|Subject: ffitz - IPS - Violence in E.Timor
Overshadows Progress on Autonomy
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*East Timor: Violence Overshadows Progress on Autonomy
By Farhan Haq
UNITED NATIONS, Feb 7 (IPS) - U.N. plans to reach an agreement between Portugal and Indonesia on the future status of East Timor picked up steam this week, but the threat of violence on the ground in East Timor is sparking concerns about the state's future if Indonesia departs.
Timorese activists who oppose Indonesia's forcible 1976 annexation of the former Portuguese colony have been cheered by news that the talks underway at the United Nations could pave the way for East Timor's eventual independence.
Yet at the same time, they are afraid that a quick Indonesian withdrawal could lead to a recurrence of the violence after Portugal left in 1975, when Indonesia invaded and some 200,000 Timorese died.
Joao Carrascalao, president of the Union of Democratic Timorese and a member of the pro-independence National Council of Timorese Resistance, warned Friday that Indonesia has helped to arm anti- independence civilians and has set ''an atmosphere that will be conducive to violence in East Timor''.
''What is going to happen is a massacre of the civilian population again,'' he argued. ''We urge the United Nations to send observers to East Timor, and that is a matter of urgency.''
Constancio Pinto, UN spokesman for the National Council, contended that Jakarta has distributed some 10,000 guns to its supporters in East Timor in recent days. ''Indonesia in fact is trying to create another civil war,'' he said.
One Timorese human rights group, Yayasan Hak, estimated that in the last two months alone, 21 people have been killed, 17 detained and tortured, six disappeared and 7,608 forced to leave their homes following a rise in armed violence.
On Friday, a BBC report cited one paramilitary commander, Kansio Lopez, as saying that he received 20 Chinese-made rifles from the Indonesian army to use in attacks on civilians. General Wiranto, commander of Indonesia's armed forces, this week denied any efforts by Jakarta to arm civilian militias in East Timor.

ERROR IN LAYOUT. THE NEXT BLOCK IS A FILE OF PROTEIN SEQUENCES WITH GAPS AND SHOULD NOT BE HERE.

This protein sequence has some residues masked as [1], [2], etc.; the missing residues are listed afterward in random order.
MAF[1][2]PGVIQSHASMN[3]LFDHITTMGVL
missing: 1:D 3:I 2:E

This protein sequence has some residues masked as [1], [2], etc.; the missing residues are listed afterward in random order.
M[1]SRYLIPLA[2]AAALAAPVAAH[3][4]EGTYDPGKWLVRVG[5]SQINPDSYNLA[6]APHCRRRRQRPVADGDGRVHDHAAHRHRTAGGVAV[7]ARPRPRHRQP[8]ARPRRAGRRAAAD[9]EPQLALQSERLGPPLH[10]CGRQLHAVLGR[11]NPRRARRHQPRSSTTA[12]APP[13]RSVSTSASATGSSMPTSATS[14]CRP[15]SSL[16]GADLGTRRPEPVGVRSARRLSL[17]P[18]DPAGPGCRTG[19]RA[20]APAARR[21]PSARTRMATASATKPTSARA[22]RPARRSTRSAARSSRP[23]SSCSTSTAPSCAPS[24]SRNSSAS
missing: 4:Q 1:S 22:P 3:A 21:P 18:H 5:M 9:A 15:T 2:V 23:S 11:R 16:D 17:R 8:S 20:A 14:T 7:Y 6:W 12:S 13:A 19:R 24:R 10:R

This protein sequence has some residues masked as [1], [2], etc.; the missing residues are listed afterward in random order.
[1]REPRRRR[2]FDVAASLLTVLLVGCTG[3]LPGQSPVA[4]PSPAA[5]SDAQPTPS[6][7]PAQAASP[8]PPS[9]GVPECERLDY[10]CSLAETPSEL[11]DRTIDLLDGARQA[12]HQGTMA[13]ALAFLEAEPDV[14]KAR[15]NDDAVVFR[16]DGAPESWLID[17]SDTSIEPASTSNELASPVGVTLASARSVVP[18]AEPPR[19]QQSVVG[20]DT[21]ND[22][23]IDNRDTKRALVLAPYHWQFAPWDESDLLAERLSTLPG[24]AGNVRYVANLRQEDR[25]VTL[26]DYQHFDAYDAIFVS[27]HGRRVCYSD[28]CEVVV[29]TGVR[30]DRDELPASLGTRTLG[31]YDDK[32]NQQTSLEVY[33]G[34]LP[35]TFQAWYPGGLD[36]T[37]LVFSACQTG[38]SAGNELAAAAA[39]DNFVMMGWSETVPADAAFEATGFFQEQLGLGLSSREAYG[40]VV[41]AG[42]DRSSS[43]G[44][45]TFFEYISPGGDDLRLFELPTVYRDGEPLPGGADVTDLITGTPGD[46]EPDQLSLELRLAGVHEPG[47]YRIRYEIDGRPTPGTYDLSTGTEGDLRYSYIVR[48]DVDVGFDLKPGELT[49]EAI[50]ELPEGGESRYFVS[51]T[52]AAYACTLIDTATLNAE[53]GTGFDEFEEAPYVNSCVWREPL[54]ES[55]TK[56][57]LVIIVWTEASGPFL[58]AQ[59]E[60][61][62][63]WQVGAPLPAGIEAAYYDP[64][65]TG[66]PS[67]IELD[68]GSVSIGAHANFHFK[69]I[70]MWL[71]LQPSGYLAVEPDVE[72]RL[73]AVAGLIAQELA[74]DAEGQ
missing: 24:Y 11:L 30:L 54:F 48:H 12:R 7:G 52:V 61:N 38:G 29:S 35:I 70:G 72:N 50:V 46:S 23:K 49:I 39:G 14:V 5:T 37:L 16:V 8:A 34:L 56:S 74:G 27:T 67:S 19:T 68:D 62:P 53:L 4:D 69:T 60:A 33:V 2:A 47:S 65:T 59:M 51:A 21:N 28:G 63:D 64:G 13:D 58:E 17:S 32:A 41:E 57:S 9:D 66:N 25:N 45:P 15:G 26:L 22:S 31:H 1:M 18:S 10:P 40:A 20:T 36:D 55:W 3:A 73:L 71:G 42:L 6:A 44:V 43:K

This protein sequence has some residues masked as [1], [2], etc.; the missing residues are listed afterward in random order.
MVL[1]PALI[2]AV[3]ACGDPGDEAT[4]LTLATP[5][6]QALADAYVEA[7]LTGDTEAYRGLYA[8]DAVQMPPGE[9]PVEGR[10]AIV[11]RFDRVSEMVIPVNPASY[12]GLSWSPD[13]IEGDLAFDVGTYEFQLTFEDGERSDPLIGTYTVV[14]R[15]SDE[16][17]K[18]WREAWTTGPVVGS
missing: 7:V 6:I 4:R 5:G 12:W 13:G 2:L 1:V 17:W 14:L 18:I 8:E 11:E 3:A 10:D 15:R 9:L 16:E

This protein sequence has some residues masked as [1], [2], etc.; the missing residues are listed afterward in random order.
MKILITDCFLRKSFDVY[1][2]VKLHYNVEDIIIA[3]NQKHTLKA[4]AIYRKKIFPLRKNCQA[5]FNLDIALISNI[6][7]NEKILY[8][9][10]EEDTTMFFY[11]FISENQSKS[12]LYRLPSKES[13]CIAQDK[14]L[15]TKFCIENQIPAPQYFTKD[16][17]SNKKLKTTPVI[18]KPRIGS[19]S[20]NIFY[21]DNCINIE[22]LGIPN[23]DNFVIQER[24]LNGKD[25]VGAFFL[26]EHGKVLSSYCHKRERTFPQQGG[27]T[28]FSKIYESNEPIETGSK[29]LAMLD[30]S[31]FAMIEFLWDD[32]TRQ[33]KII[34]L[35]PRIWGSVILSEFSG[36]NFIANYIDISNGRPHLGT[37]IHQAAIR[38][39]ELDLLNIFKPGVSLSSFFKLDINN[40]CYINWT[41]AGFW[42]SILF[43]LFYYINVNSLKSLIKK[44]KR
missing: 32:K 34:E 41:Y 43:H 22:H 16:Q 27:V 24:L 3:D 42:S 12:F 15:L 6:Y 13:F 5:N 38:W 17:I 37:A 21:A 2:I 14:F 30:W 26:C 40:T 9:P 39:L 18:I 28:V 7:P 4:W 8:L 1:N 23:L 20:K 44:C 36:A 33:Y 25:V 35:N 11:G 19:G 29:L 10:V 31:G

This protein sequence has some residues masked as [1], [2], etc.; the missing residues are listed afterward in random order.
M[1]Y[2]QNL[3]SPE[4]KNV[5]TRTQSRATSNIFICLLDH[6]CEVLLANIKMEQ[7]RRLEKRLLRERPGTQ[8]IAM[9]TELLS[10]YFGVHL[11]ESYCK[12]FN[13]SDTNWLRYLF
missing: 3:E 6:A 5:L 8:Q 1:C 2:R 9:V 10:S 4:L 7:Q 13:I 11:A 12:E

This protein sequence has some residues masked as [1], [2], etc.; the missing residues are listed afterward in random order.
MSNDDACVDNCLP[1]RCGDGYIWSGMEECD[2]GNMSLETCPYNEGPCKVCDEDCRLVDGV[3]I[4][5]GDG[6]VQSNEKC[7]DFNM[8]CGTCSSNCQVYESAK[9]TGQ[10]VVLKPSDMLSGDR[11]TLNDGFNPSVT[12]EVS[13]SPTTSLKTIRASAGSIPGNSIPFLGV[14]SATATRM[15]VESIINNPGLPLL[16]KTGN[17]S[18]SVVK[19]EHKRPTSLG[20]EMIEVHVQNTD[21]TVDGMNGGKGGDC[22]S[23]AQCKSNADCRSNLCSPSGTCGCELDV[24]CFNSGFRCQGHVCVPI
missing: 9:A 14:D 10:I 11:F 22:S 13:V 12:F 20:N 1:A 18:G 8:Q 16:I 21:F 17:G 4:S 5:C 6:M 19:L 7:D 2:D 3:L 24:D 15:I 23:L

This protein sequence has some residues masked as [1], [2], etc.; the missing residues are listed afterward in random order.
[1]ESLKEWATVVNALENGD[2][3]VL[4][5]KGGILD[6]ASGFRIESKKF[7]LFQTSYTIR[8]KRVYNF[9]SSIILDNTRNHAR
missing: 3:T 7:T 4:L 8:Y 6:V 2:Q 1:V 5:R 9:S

Ambassador Jamsheed Marker, who is chairing the current UN talks between Indonesia and Portugal, agreed that ''we're rather concerned at the deteriorating law and order situation'' and added that both pro- and anti- independence Timorese have received arms.
''I raised these concerns with the Indonesian government,'' he said, adding that he favours disarmament of fighters on the island state.
The violence threat is looming even as Indonesian Foreign Minister Ali Alatas and his Portuguese counterpart, Jaime Gama, prepare to arrive Sunday to discuss the latest autonomy plan with UN Secretary-General Kofi Annan. SJAAMVD MVDTECN .ROMAWAS OT SUNDAY FILE(2-E)
Although the details of the plan, worked out over the past week in discussions chaired by Marker, have not been disclosed, sources told IPS that it allows for a substantial autonomy for East Timor which could be the first phase of its gradual independence.
Under the plan, Marker said, East Timorese officials would control most governance matters except for foreign affairs and defense, and some financial affairs. Yet an autonomous East Timor could even have the freedom to join international associations like the union of Lusaphone nations, he added.
Alatas is expected to clarify next week whether the autonomy plan on the table represents a first step toward independence or is a final offer, and whether there will be any mechanism - such as a referendum - to test its acceptance by the Timorese people.
Pinto said that autonomy can be accepted as a phase towards independence, lasting no more than five years, but could not be a ''final solution'' to the Timorese question. ''Sixty-nine percent of the people have indicated that they support independence for East Timor,'' added Carrascalao. ''Autonomy is not accepted.''
Yet Timorese leaders are aware of the need to maintain peace between the pro- and anti-independence elements as the UN process pushes ahead. Jose Ramos Horta, a Nobel Peace Prize laureate and longtime pro-independence activist, pleaded for all Timorese to respond with calm and tolerance as the current talks on autonomy and possible independence unfold.
''In the event of Indonesia wishing to leave without taking responsibility for a transition period, the East Timorese people need not panic,'' Ramos Horta said Friday. ''We can invite the United Nations to take responsibility for a period, which could be a minimum of three years, and may be extended according to need.''
Any plan to deploy UN peacekeepers or observers, however, depends on Jakarta's acceptance, Marker noted. The current Indonesian government of President Bacharuddin Jusuf Habibie last month indicated for the first time that it might consider independence for East Timor if autonomy is unacceptable - but it has yet to bring up any referendum on Timor's status, let alone any long- term UN presence.
That may change now that Indonesian and Portuguese mediators have outlined a draft autonomy plan for East Timor. Alatas and Gama next week will discuss the plan with Annan, during which time Indonesia's views on autonomy can be clarified. The United Nations, meanwhile, is expected to push for some disarmament of the two sides as soon as possible.
''We have now arrived at an understanding, as far as we can go,'' Marker argued. ''It is as if a curtain has come down on Act One of our negotiations, and is about to be raised for Act Two.'' (END/IPS/fah/99)